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And The Award For The Best Oscar Speech, Goes To…

Let’s be honest; we’ve all imagined how our Oscar speech would go, (personally I am thanking everyone I know under the sun and I am going to wear flat shoes to avoid tripping up). But, is there a right or wrong way to give an Oscar speech? And, what makes a speech memorable and stick in people’s minds for the right (or for the wrong reasons).

Well, after much research, I have worked out the formula for the best Oscar speech. So, hopefully this will be a guide for all those future Oscar Winners to refer back to (you can thank me in your speech, along with your parents, your agent and your dog.)

Practice your reaction shot

Don’t get caught off guard, when your name is called. Ideally; make sure you are in your seat and have not nipped out to the bathroom. Try your best to look moderately surprised, as being modest is a virtue. Smile, when your name is mentioned and make sure you clap along with the crowd as the other names are called out. It is best to pay attention when they announce the winner, as you don’t want to make a fool of yourself, and stand up when you think you’ve won.

 Listen: Filmotomy’s Oscars 1994 Podcast

Once your name is called, do make sure to hug and kiss whoever you’re sat next to (ideally you know this person and you have their prior consent). If you haven’t won, try to not let your anger / disappointment / bitterness show on your face, swallow that sadness down and keep smiling (there’ll be plenty of booze later to drown your sorrows). The tip here is to look as genuinely surprised and shocked. Meryl Streep is a pro at the reaction shot.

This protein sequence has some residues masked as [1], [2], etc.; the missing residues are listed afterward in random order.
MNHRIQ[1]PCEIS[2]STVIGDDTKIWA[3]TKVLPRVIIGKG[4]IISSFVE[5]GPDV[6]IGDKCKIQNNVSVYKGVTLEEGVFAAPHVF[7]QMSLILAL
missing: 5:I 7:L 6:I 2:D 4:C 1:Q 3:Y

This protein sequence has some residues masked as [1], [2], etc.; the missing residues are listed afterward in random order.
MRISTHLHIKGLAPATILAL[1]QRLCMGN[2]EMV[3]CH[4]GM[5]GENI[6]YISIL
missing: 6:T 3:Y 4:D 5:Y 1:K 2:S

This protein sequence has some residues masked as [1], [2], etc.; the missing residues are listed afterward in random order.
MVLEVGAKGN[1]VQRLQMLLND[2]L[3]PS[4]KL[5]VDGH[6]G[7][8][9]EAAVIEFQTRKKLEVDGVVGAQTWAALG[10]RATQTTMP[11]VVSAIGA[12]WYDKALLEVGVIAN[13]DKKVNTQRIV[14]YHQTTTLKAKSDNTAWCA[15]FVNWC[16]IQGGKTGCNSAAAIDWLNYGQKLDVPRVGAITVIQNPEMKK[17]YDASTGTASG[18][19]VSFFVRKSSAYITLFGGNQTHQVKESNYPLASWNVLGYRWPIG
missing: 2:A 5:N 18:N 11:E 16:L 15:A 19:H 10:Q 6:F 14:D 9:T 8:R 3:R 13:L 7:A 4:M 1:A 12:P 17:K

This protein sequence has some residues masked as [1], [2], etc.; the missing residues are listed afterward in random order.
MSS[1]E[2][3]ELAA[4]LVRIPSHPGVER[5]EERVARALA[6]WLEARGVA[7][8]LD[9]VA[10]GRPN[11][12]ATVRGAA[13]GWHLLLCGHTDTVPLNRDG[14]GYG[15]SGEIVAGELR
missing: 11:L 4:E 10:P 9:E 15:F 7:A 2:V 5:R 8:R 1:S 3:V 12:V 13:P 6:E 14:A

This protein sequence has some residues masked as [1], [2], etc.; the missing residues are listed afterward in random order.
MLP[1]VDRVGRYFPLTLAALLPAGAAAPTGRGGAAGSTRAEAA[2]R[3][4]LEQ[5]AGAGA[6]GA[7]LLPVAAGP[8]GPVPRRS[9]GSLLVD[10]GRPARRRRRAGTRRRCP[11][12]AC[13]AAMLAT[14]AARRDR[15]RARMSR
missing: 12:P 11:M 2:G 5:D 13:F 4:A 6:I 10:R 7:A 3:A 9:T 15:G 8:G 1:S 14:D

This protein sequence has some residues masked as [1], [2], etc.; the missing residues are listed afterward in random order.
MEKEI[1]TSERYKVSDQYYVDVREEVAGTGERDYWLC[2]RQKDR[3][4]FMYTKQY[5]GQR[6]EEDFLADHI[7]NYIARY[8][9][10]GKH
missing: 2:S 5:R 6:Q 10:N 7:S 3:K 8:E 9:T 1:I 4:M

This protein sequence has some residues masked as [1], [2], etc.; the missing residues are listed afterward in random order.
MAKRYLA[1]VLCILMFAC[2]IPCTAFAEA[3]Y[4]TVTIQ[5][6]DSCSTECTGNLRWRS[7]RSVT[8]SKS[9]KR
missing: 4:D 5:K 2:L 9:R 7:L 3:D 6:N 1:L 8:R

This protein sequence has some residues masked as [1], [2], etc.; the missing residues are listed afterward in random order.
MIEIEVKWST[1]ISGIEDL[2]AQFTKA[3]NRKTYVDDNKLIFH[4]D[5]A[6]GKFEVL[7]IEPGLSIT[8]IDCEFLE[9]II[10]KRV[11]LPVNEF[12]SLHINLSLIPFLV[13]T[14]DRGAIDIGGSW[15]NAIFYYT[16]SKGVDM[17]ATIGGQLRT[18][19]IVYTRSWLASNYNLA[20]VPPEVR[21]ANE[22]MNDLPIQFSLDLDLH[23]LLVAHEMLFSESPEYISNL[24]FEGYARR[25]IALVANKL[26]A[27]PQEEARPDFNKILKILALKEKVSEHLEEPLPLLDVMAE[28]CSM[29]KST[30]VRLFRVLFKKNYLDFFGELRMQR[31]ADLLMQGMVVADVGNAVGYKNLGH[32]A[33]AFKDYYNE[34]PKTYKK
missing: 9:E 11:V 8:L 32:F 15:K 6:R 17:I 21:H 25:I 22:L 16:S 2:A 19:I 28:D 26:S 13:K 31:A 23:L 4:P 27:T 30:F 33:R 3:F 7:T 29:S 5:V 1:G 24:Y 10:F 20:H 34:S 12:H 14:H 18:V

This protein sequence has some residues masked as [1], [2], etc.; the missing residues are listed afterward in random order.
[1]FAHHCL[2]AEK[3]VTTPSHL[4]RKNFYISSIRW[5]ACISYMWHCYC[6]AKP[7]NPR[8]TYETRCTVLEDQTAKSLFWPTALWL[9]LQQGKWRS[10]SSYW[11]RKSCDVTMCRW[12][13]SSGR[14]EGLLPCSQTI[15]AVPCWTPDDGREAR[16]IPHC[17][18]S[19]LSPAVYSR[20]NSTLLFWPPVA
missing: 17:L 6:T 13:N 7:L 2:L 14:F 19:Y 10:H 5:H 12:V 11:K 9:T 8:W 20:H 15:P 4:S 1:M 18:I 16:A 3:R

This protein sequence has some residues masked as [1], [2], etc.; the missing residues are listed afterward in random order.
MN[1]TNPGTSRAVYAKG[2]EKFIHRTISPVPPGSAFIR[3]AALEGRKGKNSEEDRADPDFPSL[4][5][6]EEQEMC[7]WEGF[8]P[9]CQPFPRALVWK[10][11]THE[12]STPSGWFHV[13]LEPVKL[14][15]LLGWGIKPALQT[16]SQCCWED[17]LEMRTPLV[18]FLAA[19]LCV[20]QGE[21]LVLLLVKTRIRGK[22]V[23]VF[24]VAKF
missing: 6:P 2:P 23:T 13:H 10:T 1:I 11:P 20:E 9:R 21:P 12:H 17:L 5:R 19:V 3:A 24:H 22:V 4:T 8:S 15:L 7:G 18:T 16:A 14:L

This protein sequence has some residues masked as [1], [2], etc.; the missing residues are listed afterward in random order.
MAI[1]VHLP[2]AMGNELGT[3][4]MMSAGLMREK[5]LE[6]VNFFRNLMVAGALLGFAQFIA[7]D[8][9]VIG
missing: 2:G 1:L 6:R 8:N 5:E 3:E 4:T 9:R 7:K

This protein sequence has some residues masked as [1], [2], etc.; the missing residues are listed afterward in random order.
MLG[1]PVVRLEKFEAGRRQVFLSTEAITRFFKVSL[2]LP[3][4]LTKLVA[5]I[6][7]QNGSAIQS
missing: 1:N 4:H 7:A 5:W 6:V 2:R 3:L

Practice getting to the stage

Walking up to accept your Oscar doesn’t have to be boring! Make it fun and different. Roberto Benigni certainly did when he accepted his Oscars for Life is Beautiful. Standing up in the aisle, Benigni thanked as many people he could find, running up to the top of the aisle before coming back towards the stage, stopping to thank various people. Full of energy and wearing a huge grin on his face, Benigni bounces up the stairs to stage. It is hard not to feel moved by his reaction and he went on to give a funny, touching speech.

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Another memorable walk up to the stage, occurred when Jennifer Lawrence accidentally tripped when she went to accept her award in 2013 for The Silver Linings Playbook. Rather than allow that moment to faze her, Lawrence got up and continued with her speech, making a joke about what happened (”You Guys are just standing up because you feel bad that I fell”) and laughing it off. So, should you trip when you make your way to the stage; just get back up and don’t let it ruin your night.

Remember to thank the right people

Ah yes, the list of people you must thank… Who do you include? Well, it’s best to thank the people you worked with on the film; which would be the director, and your fellow actors, try your hardest not to forget anyone important. It is always good to mention the producers and your agent, especially if they fought to get your that role. Don’t forget to thank your family, including your parents, your partner and your children.